/ Modified feb 27, 2023 4:50 p.m.

The first-ever "Tombstone Festival of Western Books" to be celebrated

Residents are holding the event ahead of the Tucson Festival of Books

Tombstone Carriage Red Tombstone is a top tourist attraction for visitors to Arizona.
Tony Paniagua / AZPM

Dozens of Tombstone volunteers are joining forces to bring more visitors and recognition to their community of about 1300 residents in Cochise County, about 70 miles southeast of Tucson.

Since the Tucson Festival of Books is March 4 and 5, Tombstonians decided hold their own smaller version of a book festival on Wednesday March 1st.

Tombstone resident Doug Hocking is an author and historian, and the main organizer behind his hometown's festival.

"It's happening from 10 am to 8 pm in Schefeling Hall in Tombstone, that's the big two-story building on Fremont Street built in 1881 as a theater by the brother of the founder of Tombstone," Hocking says.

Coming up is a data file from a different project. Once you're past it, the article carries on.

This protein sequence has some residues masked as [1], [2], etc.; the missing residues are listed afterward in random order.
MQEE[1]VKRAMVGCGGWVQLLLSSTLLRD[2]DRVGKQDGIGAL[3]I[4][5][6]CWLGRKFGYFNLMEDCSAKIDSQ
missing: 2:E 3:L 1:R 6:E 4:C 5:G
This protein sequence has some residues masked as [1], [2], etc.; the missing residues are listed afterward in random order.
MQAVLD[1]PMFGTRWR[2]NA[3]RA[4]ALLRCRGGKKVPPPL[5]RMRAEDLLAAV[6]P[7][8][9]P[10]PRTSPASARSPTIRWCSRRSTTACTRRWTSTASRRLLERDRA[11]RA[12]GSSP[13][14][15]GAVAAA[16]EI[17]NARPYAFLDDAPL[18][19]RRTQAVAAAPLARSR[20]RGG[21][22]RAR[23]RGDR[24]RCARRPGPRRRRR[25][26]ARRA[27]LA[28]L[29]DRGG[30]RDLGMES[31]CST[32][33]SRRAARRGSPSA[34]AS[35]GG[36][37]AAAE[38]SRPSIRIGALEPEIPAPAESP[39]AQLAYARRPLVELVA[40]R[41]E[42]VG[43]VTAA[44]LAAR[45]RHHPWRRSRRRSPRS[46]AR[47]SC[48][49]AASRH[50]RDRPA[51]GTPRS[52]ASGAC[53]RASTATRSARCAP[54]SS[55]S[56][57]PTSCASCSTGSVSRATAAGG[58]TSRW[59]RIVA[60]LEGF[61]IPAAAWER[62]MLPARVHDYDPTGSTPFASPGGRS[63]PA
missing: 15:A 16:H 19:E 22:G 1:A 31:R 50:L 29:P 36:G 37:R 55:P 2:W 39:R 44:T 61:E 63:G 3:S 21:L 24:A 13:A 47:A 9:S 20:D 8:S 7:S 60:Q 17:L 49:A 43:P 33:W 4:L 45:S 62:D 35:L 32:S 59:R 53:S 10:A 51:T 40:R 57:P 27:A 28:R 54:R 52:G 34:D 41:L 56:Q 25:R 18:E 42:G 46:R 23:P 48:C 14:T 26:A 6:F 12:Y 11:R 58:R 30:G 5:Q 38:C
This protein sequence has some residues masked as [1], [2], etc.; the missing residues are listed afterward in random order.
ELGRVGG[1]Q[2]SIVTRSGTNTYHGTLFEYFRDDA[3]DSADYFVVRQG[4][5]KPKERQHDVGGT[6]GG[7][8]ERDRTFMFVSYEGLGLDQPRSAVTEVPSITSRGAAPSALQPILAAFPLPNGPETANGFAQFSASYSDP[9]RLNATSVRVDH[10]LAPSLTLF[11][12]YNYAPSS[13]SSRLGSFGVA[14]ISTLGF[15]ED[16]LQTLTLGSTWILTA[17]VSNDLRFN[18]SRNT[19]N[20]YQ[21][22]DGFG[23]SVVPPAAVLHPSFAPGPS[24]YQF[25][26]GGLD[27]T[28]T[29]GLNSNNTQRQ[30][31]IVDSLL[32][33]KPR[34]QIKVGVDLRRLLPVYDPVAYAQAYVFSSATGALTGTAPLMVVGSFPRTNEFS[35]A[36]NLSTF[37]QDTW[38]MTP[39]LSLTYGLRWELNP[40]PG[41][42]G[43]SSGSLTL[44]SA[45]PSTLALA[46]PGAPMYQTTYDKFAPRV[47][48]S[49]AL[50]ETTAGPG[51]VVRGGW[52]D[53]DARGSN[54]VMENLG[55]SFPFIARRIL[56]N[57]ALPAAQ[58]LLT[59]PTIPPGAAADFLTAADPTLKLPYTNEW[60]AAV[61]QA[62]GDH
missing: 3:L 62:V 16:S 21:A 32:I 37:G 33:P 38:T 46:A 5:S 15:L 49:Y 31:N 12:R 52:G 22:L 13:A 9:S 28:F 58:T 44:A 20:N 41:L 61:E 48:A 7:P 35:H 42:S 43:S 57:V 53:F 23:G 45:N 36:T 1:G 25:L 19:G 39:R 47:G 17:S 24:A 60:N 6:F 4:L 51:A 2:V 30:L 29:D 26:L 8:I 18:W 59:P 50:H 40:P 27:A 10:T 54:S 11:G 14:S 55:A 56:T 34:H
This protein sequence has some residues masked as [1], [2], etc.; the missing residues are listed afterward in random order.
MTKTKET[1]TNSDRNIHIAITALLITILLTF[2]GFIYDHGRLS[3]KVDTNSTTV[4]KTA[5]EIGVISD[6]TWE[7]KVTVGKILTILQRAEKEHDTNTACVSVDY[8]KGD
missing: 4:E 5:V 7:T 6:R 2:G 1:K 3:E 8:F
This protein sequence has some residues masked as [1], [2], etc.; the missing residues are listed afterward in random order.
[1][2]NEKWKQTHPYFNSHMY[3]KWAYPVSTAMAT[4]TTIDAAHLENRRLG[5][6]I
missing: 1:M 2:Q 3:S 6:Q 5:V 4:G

The Festival of Western Books is scheduled to be attended by at least two dozen authors, and at least one will address attendants each hour.

"I certainly hope for thousands, not for hundreds of thousands, cause we don't have parking," Hocking says with a laugh.

"Though we do want people to know that we are right next door to the best parking lot in town on Fremont Street."

He says the town in expecting an uptick in restaurant and lodging reservations, and plans to make the festival an annual event ahead of the Tucson Festival of Books.

Both events are free and open to the public.

Tombstone Book Festival 3 Tombstone resident Dough Hocking, an author and historian, is the main organizer behind the Tombstone Festival of Western Books being held at Schieffelin Hall, which is used a community gathering place.
Jonathon Donahue

Tombstone Carriage grey Horse carriage rides and other activities in Tombstone are popular attractions for visitors from United States and many other countries.
Tony Paniagua / AZPM

Tombstone Route 80 Tombstone attracts people who are interested in wide open spaces and history.
Tony Paniagua / AZPM

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